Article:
You can also do this down at the bottom left side of the workspace; notice this Undo button that I am looking at down here, and the Redo; it's the same thing.0273

Under the Options here, everything that is checked is really good; I would suggest, those of you that have a mouse and a scroll wheel, you might want to check this one; this allows you to zoom the image in and out with your scroll wheel.0284

I use a graphics tablet; this is a Wacom graphics tablet; I highly recommend these if you are going to be working extensively with images and want to do precision work.0302

It works just like drawing: this is a pen, and...I can draw circles; I can draw with extreme precision and accuracy, do my double-clicks--everything you can do with a mouse or with a (I hate them!) touchpad, you can do much better with a graphics tablet.0313

You might look into it; the best ones are by Wacom, W-A-C-O-M; this is the high-end version, Intuos, I-N-T-U-O-S; they have a slightly less-resolution version called Bamboo; either one works fabulously.0330

All right, that's the zoom with scroll wheel.0346

On the left side, we have one unchecked box: Allow floating documents in Expert Mode; let me show you what that is.0349

I'm going to go out of the Preferences for a moment; I have more than one document open; we'll go through this right now--there are four documents open; I will go through it in detail in a minute.0358

Right now, you see that there are tabs up here, and if I try to remove the image from a tab, I cannot; they are stuck; that is the way it is.0371

That is because, if we go under a dropdown menu--which is the Window dropdown menu--you will notice that there are four options that are grayed-out and unavailable: Consolidate to tabs, Float in windows, and Float a single one in a window.0383

Let's get to the Preferences one, so I can see what we're doing; we're on setting preferences.0403

That is the default; back to the Preferences, under General again: if I click Allow Floating Documents, what that allows me to do is take (let's say I want this image and this image here--I would like to see both of the flowers)--all I have to do is highlight either one of them; the highlighted tab is the one that is active; click and drag, and notice that now, that particular image is floating in its own window.0407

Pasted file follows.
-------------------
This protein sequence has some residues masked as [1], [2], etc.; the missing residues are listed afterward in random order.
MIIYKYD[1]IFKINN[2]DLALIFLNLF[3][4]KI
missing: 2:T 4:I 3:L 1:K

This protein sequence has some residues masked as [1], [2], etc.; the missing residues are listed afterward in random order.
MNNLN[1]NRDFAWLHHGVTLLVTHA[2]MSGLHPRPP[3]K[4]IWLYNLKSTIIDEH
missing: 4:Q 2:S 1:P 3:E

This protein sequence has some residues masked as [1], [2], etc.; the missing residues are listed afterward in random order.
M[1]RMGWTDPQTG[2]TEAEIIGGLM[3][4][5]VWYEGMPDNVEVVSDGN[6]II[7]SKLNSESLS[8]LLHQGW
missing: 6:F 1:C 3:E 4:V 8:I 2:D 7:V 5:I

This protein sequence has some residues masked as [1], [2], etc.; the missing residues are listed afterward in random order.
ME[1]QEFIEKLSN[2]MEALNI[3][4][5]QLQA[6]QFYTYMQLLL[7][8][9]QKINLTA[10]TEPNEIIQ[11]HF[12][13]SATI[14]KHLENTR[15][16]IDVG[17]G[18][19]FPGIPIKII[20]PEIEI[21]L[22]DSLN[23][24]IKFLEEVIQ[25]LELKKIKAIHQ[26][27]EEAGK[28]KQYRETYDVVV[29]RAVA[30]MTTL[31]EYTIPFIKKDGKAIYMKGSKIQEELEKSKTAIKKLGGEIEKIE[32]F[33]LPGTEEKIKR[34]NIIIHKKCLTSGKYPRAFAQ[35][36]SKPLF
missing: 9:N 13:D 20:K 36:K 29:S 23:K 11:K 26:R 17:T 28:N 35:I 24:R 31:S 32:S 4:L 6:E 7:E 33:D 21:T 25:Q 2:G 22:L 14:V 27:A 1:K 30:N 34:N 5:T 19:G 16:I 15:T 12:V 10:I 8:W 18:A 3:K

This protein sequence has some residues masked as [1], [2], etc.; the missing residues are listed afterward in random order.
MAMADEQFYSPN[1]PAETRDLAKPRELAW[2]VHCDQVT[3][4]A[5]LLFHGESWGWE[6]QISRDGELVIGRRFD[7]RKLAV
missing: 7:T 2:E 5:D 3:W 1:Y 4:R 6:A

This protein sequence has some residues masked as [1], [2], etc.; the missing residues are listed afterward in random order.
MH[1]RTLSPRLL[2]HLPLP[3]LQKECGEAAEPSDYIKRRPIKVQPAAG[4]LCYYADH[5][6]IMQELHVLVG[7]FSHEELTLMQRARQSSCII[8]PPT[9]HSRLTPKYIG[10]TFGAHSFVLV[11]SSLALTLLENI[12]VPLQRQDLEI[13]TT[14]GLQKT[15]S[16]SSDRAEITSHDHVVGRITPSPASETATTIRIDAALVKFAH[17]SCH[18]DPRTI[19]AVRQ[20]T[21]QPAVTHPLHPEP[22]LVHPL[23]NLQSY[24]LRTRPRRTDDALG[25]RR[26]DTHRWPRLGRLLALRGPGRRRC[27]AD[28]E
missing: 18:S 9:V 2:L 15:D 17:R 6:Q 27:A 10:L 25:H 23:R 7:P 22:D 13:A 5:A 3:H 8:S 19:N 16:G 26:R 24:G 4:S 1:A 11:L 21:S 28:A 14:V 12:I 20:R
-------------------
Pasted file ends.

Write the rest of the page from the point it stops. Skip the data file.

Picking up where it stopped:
If I had something--a layer or something--let's do another one here; let's take the workspace presentation out--if I wanted to put some type, like...let's just drag this over...I can drag from one image and drop it into another image, very simply.0439

But, if you have the default situation, in which you cannot remove these from the tabs, it makes that kind of an operation rather difficult.0455

Right now, go ahead and leave them at the default; we will talk about this once we get into layers and transferring material from document to document, but that is what that is all about.0468

That takes care of the General; let's go to the next one, which is saving files.0482

Ask if Original--good idea, because if you open a document and work on it a lot, and change it dramatically, but you want to save your original document still: when you go to save, it will save over the original.0487

So, let's say you have an original that has been worked on for quite some time; it's big; it's complex; you like it; you open it up; you make a small jpeg out of it so that you can send it on the Web; and you go to close that file.0503

It will (and you don't have--let's say you have Save Over Current File) save the tiny little document over your big, worked-on file, and you would lose it.0518

This is a safety factor; leave it right here: Ask if Original.0531

Always Save Previews--good idea; Save As to Original Folder; what that means (leave that checked) is that, when you save your image, it will automatically place it into the same folder that you opened the original from.0536

It keeps your organization working very well.0549

That is great; we have that done.0551

The next one, Performance: Memory Usage automatically allots 70%; that is a goodly number; the only suggestion I have is that, when you are working in Elements, try to have a minimum number of other pieces of software open, because they all take memory, and you want as much memory as you can in Photoshop Elements, so that it will operate as quickly as it possibly can; that is fine.0553

History states, by default, are 50; you could have as many as 1,000.0582

What a history state is, is that, every time you do something (oops, let me get that back--sorry about that) with an image, a history state saves that state and everything you have done.0588

Successively, each step, it saves it, up to 50 steps.0606

After 50 steps, it will start saving over the very first one.0611

But, let's say you have done 15 or 20 moves on something, and you find that you really didn't like what you did, and you want to back up: you can click all the way back to many as 50...but if you utilize more, the more history states you have, the more memory is used up in the computer, because each state has to be remembered in its completeness, so it takes up a lot of memory.0615